3. Sensory coding by cerebellar mossy fibres through inhibition-driven phase resetting and synchronisation.

    Directory of Open Access Journals (Sweden)

    Tahl Holtzman

    Full Text Available Temporal coding of spike-times using oscillatory mechanisms allied to spike-time dependent plasticity could represent a powerful mechanism for neuronal communication. However, it is unclear how temporal coding is constructed at the single neuronal level. Here we investigate a novel class of highly regular, metronome-like neurones in the rat brainstem which form a major source of cerebellar afferents. Stimulation of sensory inputs evoked brief periods of inhibition that interrupted the regular firing of these cells leading to phase-shifted spike-time advancements and delays. Alongside phase-shifting, metronome cells also behaved as band-pass filters during rhythmic sensory stimulation, with maximal spike-stimulus synchronisation at frequencies close to the idiosyncratic firing frequency of each neurone. Phase-shifting and band-pass filtering serve to temporally align ensembles of metronome cells, leading to sustained volleys of near-coincident spike-times, thereby transmitting synchronised sensory information to downstream targets in the cerebellar cortex.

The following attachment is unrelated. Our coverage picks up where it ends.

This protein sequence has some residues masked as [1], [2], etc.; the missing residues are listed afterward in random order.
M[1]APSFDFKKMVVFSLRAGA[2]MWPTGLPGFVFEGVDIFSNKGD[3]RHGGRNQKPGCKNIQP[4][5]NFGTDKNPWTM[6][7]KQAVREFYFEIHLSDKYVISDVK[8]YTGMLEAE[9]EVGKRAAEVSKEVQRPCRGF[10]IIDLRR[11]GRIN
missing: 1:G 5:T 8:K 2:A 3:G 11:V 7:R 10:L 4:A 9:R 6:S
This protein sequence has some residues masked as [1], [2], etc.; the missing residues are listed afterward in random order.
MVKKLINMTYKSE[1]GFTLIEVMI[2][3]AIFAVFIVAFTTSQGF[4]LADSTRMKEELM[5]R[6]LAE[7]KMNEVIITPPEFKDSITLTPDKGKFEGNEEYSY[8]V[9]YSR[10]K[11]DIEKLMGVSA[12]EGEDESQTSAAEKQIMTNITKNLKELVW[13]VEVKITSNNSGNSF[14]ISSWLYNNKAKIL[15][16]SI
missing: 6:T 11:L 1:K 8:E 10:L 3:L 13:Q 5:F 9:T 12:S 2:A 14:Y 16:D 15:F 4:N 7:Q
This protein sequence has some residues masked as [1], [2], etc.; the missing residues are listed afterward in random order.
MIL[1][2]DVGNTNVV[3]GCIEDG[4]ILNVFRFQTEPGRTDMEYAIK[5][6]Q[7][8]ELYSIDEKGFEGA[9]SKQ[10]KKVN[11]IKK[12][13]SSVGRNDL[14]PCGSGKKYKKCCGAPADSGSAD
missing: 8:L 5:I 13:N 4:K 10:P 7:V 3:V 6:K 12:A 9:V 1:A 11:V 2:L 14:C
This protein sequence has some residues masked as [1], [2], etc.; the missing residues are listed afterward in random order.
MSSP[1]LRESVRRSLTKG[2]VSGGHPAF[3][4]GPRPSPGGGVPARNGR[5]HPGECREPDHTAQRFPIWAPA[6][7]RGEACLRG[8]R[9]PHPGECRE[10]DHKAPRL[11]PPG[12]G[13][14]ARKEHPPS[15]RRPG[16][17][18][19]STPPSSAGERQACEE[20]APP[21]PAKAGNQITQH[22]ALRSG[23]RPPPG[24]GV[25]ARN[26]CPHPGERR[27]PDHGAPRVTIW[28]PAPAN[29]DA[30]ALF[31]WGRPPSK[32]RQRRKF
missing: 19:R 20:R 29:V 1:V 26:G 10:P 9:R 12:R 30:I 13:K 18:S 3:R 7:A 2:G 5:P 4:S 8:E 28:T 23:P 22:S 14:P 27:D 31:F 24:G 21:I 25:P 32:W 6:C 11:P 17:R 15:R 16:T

4. Sensory Coding by Cerebellar Mossy Fibres through Inhibition-Driven Phase Resetting and Synchronisation

    Science.gov (United States)

    Holtzman, Tahl; Jörntell, Henrik

    2011-01-01